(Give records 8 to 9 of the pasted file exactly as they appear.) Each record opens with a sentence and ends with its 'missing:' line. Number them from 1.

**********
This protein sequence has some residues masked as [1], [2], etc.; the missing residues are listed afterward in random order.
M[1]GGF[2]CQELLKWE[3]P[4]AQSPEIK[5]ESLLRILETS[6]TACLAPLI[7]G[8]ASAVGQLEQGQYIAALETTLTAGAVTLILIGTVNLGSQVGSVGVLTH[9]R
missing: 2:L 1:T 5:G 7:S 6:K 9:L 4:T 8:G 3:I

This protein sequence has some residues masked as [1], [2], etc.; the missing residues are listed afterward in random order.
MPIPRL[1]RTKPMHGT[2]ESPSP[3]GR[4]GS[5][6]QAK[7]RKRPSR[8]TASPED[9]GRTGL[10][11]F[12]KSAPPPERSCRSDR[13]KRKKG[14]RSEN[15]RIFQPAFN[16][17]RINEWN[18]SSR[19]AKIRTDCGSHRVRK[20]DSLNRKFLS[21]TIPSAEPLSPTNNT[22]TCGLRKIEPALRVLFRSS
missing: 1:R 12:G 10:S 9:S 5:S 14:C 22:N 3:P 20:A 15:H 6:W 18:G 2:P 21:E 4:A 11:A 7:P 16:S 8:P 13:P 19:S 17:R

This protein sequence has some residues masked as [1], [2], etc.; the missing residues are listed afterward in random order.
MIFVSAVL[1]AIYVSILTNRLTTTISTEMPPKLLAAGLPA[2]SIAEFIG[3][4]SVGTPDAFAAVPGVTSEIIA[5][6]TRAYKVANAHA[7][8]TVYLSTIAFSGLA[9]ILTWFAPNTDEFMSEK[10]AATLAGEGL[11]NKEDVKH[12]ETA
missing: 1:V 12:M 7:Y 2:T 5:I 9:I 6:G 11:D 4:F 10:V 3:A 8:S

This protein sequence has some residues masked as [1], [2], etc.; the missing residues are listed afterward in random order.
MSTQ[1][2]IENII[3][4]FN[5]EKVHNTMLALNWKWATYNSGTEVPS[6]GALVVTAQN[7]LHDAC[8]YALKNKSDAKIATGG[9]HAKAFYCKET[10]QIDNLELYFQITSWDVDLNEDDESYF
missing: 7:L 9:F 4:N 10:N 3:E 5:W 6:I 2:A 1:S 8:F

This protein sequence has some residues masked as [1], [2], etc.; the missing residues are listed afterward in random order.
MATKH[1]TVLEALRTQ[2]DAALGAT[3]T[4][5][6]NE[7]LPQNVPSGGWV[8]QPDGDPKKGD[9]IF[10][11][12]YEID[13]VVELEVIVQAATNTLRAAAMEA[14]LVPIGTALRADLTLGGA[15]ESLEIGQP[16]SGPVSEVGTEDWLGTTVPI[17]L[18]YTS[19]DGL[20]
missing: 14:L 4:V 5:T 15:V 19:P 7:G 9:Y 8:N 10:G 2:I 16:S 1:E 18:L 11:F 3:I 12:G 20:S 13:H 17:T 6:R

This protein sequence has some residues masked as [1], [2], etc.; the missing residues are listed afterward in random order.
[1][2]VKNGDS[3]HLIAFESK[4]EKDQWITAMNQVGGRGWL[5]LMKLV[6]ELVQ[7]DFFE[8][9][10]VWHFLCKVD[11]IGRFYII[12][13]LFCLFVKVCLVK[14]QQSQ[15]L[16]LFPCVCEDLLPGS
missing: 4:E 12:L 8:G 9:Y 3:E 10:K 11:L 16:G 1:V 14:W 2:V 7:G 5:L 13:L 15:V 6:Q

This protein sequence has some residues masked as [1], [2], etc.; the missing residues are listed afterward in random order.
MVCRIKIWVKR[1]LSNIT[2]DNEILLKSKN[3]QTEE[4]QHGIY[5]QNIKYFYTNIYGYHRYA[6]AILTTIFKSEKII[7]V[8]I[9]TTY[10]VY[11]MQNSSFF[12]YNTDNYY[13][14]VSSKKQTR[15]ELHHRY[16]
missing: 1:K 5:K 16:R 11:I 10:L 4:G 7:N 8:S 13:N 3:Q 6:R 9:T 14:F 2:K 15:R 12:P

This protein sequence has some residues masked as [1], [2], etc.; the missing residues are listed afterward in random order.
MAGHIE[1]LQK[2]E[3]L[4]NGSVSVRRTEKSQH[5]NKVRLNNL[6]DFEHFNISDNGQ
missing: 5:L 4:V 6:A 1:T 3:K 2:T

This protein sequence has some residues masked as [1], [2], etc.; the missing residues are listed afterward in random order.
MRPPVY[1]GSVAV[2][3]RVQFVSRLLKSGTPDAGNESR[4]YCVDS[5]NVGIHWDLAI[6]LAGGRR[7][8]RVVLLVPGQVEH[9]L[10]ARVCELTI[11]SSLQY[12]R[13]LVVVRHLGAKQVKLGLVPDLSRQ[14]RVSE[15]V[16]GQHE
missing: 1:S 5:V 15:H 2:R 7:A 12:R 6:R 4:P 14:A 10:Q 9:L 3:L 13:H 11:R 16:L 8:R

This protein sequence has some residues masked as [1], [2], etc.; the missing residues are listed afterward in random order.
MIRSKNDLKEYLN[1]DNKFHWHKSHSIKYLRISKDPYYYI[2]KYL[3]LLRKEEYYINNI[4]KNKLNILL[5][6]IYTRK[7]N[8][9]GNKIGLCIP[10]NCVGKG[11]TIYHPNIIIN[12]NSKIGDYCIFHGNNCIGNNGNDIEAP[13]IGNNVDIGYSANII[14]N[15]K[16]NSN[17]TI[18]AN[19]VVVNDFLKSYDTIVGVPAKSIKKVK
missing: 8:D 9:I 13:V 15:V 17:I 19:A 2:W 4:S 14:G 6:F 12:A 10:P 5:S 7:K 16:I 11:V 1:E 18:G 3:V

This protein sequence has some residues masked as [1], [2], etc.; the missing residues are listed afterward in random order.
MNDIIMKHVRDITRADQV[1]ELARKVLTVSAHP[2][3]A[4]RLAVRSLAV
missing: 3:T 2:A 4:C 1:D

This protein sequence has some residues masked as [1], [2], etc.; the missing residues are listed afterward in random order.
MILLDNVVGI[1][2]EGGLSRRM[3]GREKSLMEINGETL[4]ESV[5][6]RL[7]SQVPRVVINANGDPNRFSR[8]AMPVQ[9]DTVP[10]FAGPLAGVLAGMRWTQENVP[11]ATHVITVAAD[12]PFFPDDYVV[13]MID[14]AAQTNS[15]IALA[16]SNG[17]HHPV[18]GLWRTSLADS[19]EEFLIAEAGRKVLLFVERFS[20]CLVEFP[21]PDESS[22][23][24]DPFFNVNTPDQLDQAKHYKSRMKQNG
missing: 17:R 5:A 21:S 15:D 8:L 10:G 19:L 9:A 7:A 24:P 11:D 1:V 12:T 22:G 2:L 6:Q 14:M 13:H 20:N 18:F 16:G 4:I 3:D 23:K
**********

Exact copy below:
This protein sequence has some residues masked as [1], [2], etc.; the missing residues are listed afterward in random order.
MAGHIE[1]LQK[2]E[3]L[4]NGSVSVRRTEKSQH[5]NKVRLNNL[6]DFEHFNISDNGQ
missing: 5:L 4:V 6:A 1:T 3:K 2:T

This protein sequence has some residues masked as [1], [2], etc.; the missing residues are listed afterward in random order.
MRPPVY[1]GSVAV[2][3]RVQFVSRLLKSGTPDAGNESR[4]YCVDS[5]NVGIHWDLAI[6]LAGGRR[7][8]RVVLLVPGQVEH[9]L[10]ARVCELTI[11]SSLQY[12]R[13]LVVVRHLGAKQVKLGLVPDLSRQ[14]RVSE[15]V[16]GQHE
missing: 1:S 5:V 15:H 2:R 7:A 12:R 6:R 4:P 14:A 10:Q 9:L 3:L 13:H 11:R 16:L 8:R